By: Charlene Cristobal
March 18, 2015
TALLAHASSEE, Fla. -- At 23-years-old, Matthew Ross from Brevard County says he's only able to work a few hours everyday after an injury left him partially disabled.
"A couple of years ago I hurt my arm in a car accident, I couldn't even get my right shoulder fixed," said Ross. "And under my mom, she's disabled too, but she has Medicaid and I can't -- I don't qualify. I tried applying for Obama Care but you have to make at least $10,000 annually, and I only make just above $4,000 a year, so I don't qualify."
Matthew is one of a million people living in Florida who are stuck in a healthcare gap -- meaning they don't qualify for either government health insurance or Medicaid.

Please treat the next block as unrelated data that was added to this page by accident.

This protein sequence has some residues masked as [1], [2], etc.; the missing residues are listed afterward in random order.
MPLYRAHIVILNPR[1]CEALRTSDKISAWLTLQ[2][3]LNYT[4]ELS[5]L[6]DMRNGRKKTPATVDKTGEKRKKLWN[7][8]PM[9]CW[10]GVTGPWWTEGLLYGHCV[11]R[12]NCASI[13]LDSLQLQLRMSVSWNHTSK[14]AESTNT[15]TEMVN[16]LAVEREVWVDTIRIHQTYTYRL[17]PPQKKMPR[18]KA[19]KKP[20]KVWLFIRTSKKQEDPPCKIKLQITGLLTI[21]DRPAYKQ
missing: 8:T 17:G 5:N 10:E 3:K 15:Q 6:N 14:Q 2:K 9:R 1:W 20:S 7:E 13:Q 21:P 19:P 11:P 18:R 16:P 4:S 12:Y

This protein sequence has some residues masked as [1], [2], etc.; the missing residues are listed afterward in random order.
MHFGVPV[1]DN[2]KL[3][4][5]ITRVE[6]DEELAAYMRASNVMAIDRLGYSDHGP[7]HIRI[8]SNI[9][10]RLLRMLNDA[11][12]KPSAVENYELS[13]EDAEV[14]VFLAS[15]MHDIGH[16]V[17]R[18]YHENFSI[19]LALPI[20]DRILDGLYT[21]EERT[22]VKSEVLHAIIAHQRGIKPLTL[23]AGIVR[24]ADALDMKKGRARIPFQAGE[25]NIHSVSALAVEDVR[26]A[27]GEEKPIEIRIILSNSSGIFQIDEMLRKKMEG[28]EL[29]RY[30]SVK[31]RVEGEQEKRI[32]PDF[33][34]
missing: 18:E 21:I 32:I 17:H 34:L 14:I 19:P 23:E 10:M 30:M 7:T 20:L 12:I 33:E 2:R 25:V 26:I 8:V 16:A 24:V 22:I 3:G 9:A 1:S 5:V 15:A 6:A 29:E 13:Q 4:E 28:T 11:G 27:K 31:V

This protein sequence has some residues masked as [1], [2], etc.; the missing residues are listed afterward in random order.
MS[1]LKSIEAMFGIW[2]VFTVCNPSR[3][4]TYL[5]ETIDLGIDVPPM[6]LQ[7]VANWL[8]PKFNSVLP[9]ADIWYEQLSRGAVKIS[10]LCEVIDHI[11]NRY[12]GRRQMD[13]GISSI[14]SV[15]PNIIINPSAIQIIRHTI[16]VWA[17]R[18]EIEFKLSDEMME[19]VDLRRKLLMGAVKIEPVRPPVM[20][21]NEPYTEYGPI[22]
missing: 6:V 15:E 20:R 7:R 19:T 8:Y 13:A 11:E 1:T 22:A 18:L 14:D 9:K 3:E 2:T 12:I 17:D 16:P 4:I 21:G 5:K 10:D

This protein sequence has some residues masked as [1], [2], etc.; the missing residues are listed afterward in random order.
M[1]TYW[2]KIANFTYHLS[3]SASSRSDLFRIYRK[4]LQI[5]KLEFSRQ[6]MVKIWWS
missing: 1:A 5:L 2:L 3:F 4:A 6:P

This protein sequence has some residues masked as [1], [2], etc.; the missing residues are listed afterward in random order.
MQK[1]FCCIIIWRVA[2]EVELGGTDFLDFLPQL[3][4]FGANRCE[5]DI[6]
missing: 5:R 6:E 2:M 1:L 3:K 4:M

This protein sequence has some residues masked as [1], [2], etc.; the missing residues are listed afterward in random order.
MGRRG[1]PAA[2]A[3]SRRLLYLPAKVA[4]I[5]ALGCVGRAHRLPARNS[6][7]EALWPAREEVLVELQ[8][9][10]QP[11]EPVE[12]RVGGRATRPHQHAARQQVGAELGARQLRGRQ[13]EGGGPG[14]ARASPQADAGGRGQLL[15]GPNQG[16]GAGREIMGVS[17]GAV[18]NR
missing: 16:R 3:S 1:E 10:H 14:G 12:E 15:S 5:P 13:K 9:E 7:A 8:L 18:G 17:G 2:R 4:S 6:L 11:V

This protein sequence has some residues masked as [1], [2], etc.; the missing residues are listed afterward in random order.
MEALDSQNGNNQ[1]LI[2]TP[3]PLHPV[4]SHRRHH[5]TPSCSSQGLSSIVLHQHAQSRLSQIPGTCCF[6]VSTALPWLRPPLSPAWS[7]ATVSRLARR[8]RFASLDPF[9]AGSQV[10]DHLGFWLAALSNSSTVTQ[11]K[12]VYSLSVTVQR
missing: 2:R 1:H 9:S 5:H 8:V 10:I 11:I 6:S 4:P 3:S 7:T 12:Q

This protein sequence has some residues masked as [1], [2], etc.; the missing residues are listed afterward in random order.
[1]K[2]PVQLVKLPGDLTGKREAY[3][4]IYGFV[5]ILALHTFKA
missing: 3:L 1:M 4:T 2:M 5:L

On Wednesday, Matthew and other advocates for healthcare expansion took to the Capitol to voice their concerns to lawmakers.
"Honestly, they should be embarrassed by denying people health care that are under poverty. It's a basic human right," said Pamela Bress, a legal aid from Brevard County.
Advocates say, their lives are on the line, and the House needs to do something about it.
"All Floridians deserve the security of knowing that they can see a doctor when they need to without the fear of medical bankruptcy," said Leah Barber-Heinz with Florida Chain.
Florida Chain also says that expanding healthcare would be cost neutral and help create jobs.